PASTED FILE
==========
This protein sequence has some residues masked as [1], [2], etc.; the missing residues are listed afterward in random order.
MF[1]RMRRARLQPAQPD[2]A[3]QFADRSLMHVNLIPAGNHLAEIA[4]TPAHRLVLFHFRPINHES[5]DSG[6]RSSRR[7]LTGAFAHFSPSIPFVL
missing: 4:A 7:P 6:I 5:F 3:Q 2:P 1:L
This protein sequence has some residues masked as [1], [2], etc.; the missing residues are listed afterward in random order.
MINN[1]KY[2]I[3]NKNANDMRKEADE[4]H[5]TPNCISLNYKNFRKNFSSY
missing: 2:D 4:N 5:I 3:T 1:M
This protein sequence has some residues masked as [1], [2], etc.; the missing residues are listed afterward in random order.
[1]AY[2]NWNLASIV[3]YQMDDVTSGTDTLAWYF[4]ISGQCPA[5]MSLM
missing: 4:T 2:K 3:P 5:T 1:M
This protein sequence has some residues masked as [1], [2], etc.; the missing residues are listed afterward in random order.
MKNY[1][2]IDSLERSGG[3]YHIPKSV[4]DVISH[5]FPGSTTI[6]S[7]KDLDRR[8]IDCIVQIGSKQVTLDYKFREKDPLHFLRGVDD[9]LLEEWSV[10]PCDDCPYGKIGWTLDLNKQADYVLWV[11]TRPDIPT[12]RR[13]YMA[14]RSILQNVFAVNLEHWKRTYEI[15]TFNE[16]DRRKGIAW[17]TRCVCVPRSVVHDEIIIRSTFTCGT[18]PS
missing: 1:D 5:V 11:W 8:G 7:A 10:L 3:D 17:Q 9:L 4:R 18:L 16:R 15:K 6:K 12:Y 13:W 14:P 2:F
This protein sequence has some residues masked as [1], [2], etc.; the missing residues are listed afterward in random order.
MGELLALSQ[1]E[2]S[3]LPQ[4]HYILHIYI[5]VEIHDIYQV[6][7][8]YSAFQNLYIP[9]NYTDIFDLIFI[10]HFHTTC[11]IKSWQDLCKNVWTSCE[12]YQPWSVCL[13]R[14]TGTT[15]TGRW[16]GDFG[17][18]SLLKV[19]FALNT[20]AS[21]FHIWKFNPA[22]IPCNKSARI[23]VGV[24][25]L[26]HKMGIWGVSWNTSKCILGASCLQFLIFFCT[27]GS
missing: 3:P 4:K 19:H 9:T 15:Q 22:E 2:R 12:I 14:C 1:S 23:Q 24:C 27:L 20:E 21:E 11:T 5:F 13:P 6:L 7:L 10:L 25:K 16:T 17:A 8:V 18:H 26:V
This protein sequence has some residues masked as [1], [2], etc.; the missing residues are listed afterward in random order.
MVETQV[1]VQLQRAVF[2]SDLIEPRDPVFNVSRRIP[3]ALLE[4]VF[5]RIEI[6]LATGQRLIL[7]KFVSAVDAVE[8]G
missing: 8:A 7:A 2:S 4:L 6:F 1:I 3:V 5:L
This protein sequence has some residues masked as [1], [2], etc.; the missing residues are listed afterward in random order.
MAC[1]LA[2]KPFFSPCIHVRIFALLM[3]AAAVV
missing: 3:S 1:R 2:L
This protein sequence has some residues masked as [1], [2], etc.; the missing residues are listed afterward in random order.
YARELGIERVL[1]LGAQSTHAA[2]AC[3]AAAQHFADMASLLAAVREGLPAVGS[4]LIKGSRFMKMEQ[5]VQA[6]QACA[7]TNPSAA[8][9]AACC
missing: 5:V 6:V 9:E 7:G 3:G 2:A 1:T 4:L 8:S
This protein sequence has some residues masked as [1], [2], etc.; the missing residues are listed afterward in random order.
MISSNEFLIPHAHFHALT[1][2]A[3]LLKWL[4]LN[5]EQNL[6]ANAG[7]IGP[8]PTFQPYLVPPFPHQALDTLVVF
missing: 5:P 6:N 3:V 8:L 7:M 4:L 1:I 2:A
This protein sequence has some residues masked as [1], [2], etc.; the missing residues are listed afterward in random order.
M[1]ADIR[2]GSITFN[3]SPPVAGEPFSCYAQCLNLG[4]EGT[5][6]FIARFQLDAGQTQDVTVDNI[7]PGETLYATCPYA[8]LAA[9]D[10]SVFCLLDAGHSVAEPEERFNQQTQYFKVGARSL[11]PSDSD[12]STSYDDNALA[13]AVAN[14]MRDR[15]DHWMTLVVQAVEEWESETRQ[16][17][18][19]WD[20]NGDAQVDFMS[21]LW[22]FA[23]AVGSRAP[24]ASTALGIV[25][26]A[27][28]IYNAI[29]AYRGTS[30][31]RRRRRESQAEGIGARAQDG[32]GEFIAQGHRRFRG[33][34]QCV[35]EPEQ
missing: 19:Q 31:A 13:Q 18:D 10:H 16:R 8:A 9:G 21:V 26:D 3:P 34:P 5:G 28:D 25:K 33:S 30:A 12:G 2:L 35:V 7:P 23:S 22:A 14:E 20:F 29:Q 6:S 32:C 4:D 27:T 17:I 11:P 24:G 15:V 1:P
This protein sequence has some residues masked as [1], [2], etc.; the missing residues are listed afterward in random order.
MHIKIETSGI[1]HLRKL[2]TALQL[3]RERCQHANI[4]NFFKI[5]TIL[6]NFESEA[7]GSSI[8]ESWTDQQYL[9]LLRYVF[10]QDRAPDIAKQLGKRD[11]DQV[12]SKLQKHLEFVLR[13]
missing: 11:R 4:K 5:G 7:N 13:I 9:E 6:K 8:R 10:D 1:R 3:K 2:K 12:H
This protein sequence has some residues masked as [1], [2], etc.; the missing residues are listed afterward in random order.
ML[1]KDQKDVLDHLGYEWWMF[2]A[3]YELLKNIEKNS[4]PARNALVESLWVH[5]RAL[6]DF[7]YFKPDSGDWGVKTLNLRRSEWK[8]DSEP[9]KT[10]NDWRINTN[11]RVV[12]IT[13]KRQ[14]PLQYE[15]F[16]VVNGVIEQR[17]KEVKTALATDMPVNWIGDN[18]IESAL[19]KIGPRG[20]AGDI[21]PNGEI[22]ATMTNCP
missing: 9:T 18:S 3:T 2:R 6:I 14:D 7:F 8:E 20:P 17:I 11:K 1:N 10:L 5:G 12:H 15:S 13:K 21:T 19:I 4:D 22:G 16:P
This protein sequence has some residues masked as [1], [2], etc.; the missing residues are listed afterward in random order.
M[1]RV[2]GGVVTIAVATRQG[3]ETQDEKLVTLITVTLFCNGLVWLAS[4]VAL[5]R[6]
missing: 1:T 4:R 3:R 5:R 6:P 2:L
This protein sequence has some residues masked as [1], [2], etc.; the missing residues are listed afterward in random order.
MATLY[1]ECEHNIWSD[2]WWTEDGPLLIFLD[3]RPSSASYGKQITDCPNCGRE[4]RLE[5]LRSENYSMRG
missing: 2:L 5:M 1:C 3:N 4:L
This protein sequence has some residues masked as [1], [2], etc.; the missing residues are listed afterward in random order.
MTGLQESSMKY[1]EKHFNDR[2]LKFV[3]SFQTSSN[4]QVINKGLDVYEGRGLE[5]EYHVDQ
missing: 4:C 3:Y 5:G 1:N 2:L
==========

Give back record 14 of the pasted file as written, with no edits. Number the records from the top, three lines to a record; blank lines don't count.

This protein sequence has some residues masked as [1], [2], etc.; the missing residues are listed afterward in random order.
MATLY[1]ECEHNIWSD[2]WWTEDGPLLIFLD[3]RPSSASYGKQITDCPNCGRE[4]RLE[5]LRSENYSMRG
missing: 2:L 5:M 1:C 3:N 4:L